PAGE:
Experts emphasize the use of sunscreen to protect the skin against harmful UV rays. This not only prevents tanning but also reduces the risk of skin problems that may occur due to prolonged sun exposure and free radicals. Amid the importance of sunscreen, queries are surfacing on the internet claiming sunscreen causes deficiency of vitamin D. Let us find out whether sunscreen can actually deplete vitamin D levels in the body.
Every healthcare expert recommends using good sunscreen in every season and not just in summers. UV rays of the sun are extremely harsh and they can harm your skin even when it is not the hot season. Using sun protection shields the skin and minimises the damage which is evident. Additionally, some experts even suggest applying sunscreen when indoors for better protection. However, with increasing cases of vitamin D deficiency in people, it is speculated that the use of sunscreen could be a reason for this. Does chronic use of sunscreens for sun protection affect vitamin D absorption? Can using sunscreens make you deficient in vitamin D? scroll down to find out.
A study conducted by the British Association of Dermatologists and published in PubMed NCBI reads, "experimental studies suggest that sunscreen can block vitamin D production in the skin but use artificially generated ultraviolet radiation with a spectral output unlike that seen in terrestrial sunlight. Nonsystematic reviews of observational studies suggest that use in real life does not cause vitamin D deficiency."
All the existing studies on sunscreen and vitamin D link are performed for low-SPF protection. Considering the current scenario of increased sun exposure, damage and risk of skin cancer, experts recommend using high-SPF sunscreen. No studies have a clear answer for if sunscreens with SPF 40+ can cause vitamin D deficiency or not.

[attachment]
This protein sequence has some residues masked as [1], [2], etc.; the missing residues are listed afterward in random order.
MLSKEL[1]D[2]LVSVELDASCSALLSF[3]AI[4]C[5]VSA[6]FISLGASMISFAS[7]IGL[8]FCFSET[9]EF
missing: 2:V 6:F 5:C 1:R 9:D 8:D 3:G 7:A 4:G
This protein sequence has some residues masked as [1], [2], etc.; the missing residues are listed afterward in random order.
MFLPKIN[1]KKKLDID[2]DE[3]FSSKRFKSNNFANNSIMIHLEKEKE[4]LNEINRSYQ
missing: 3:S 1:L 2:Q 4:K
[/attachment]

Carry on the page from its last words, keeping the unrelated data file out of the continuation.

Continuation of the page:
Several dermatologists also explain that no matter what SPF sunscreen you use, the UV radiations are still going to affect your skin in some manner. If you apply SPF 15, it will filter out about 93% of the UVB rays reaching the skin. On the other hand, SPF 30 reduces 97% and SPF 50 reduces 98% of the exposure to UVB rays. In a nutshell, no matter what sunscreen you use, your skin gets some percent of the UV rays. Similarly, you will get vitamin D from the sunlight. Sunscreen won’t obstruct all of it.
To receive maximum vitamin D from the sun, it is suggested that you soak up some morning sunlight. It has fewer UV rays and so, it won’t harm the skin. You do not need to apply sunscreen at that time, which is great if you aim at maximum vitamin D absorption through sunlight.
However, apply sunscreen as much as possible to ward off the risk of skin cancer and other concerns that come with sun exposure. While vitamin D can be supplemented through diet, sun protection cannot. So, use good sunscreen while going out to shield your skin.
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